In a monumental win for prevention, the Johanns Amendment is defeated. Prevention Institute's Larry Cohen is quoted in this Wall Street Journal article.
By Betsy McKay
Public health advocates cheered the defeat of a proposal in the Senate that would have diverted billions of dollars from a new federal fund for disease prevention and other public health programs.
Yesterday the Senate rejected an amendment proposed by Sen. Mike Johanns that aimed to repeal a tax provision included in the new health-care overhaul law. Small businesses have called the provision burdensome. (Read our post from yesterday to find out why.) Johanns had proposed offsetting lost revenue from the repeal partly with $11 billion from the new prevention and public health fund—essentially delaying the fund's start until 2018.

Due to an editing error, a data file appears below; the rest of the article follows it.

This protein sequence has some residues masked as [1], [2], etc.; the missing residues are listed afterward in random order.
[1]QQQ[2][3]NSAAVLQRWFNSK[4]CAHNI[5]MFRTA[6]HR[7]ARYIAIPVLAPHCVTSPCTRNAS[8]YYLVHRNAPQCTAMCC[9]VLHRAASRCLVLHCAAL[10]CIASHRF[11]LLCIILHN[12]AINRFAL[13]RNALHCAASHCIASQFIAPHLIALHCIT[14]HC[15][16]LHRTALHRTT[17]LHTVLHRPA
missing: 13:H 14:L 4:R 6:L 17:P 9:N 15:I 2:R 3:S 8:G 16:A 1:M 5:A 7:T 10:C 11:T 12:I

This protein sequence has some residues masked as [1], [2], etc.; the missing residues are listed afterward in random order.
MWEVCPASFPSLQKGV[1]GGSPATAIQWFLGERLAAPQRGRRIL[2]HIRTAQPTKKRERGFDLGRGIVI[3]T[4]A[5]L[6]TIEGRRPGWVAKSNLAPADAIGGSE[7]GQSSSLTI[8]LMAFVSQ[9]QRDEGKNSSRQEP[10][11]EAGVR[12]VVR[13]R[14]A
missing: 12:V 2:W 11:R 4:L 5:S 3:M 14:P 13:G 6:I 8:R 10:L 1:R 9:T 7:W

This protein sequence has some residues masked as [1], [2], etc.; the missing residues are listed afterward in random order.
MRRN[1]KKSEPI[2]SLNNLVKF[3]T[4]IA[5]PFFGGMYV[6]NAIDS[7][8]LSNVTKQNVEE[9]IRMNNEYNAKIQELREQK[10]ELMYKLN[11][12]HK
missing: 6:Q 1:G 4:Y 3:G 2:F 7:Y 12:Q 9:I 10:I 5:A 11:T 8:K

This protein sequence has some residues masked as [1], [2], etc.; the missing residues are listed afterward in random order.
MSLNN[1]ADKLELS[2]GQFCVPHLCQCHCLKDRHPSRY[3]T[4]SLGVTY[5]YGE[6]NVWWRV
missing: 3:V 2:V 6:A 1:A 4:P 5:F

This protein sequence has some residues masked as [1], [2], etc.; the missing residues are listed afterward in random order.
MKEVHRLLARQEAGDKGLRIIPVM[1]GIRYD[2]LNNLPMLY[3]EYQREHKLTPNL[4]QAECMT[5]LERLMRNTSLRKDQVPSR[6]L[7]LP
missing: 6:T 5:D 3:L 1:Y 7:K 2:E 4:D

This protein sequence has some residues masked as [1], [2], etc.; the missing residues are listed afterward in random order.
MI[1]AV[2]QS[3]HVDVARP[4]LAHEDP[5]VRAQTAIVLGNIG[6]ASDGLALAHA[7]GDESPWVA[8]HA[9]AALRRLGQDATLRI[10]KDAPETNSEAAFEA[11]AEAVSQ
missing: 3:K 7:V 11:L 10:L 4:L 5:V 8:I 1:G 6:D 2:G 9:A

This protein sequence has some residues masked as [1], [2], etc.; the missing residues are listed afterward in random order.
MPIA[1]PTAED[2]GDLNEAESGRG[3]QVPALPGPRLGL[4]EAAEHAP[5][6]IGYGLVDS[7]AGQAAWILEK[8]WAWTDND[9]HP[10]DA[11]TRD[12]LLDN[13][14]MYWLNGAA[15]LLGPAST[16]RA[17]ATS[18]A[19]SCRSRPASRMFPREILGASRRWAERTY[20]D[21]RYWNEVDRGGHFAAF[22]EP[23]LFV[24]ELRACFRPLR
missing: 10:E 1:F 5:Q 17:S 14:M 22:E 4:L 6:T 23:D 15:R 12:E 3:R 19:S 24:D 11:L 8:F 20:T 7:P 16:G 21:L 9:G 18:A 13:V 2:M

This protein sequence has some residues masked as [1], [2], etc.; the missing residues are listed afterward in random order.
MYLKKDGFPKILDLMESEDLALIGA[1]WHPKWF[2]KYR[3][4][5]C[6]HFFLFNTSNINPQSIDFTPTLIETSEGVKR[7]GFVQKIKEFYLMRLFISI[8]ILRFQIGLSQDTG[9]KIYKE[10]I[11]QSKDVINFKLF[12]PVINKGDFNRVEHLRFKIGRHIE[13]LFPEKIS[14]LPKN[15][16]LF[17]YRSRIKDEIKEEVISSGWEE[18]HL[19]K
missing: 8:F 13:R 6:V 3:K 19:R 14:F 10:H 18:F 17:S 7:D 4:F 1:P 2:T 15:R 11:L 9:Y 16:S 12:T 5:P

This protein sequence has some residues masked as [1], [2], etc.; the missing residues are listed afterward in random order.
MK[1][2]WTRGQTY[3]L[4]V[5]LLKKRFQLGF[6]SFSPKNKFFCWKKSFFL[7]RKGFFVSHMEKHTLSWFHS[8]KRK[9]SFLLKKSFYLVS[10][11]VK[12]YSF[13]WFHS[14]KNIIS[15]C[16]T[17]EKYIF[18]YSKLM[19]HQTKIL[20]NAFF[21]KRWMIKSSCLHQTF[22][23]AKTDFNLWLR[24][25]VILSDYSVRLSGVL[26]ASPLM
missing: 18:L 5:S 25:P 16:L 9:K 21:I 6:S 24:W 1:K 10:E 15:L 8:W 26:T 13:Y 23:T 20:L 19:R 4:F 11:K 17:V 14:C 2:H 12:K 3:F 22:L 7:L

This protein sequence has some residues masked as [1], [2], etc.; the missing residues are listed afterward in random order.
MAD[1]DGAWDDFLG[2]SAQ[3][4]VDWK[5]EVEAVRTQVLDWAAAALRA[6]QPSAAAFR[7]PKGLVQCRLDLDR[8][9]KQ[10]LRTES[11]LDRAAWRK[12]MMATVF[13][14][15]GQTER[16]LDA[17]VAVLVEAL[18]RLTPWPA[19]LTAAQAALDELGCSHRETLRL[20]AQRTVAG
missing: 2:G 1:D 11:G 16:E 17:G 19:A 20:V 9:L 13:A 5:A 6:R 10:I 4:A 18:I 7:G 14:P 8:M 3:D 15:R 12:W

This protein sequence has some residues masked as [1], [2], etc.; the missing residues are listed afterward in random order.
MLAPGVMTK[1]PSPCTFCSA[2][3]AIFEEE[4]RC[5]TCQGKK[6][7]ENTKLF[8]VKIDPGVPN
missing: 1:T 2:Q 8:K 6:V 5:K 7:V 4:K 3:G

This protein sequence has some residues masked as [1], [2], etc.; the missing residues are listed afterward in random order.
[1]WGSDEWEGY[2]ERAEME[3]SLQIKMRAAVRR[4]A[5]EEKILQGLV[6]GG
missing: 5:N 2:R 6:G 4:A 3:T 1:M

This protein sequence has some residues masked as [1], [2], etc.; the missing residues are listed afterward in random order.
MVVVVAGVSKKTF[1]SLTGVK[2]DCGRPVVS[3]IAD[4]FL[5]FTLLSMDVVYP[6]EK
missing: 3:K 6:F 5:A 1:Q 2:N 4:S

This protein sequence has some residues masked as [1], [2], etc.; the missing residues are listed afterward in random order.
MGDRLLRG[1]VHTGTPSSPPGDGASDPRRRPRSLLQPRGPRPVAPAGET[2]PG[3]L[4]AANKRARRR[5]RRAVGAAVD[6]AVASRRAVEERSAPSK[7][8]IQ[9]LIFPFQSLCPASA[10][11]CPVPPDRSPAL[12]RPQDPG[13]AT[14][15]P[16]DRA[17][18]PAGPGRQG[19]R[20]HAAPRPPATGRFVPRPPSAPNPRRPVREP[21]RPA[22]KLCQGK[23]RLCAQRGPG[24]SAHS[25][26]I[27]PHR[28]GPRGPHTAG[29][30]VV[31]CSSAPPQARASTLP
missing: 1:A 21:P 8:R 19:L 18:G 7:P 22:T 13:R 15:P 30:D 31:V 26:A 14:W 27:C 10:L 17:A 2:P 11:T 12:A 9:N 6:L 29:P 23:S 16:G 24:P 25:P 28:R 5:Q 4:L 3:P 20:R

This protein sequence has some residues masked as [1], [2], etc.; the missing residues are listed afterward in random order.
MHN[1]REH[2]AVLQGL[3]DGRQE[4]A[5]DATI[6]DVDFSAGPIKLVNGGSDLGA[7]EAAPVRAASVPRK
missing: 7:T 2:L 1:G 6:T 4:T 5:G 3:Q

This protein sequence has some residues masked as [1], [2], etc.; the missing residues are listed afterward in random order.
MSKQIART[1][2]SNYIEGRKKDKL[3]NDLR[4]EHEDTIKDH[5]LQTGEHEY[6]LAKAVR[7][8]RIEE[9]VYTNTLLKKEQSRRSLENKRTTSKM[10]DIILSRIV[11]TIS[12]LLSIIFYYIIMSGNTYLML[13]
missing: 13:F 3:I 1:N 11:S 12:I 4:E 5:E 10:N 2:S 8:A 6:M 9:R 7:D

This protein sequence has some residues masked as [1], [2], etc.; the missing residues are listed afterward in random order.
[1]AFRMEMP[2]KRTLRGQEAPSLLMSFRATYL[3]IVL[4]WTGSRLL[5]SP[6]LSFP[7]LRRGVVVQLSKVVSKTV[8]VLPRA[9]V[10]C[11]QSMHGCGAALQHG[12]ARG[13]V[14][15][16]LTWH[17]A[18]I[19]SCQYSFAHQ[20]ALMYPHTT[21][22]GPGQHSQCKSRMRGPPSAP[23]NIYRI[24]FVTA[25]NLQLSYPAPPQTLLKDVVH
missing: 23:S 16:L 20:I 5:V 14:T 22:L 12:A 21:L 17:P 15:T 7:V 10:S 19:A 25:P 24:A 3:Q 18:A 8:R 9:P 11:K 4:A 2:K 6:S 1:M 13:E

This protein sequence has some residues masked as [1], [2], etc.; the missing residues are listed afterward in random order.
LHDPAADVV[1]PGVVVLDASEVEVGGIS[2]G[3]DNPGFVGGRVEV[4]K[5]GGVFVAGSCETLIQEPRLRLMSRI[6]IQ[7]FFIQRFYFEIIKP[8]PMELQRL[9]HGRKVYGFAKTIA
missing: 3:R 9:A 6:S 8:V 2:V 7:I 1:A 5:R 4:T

Iowa Democrat Tom Harkin, chairman of the Senate health committee and the appropriations subcommittee, had fought against the amendment and welcomed its defeat. "This attack on investments in prevention and wellness is the same old penny-wise-pound-foolish thinking that now makes America's health care system so costly and ineffective," he said in a statement. He added that he supports another amendment that would soften the tax provision.
"Prevention is good for small business, good for our economy, and good for our health," Larry Cohen, executive director of the nonprofit Prevention Institute, said in a statement.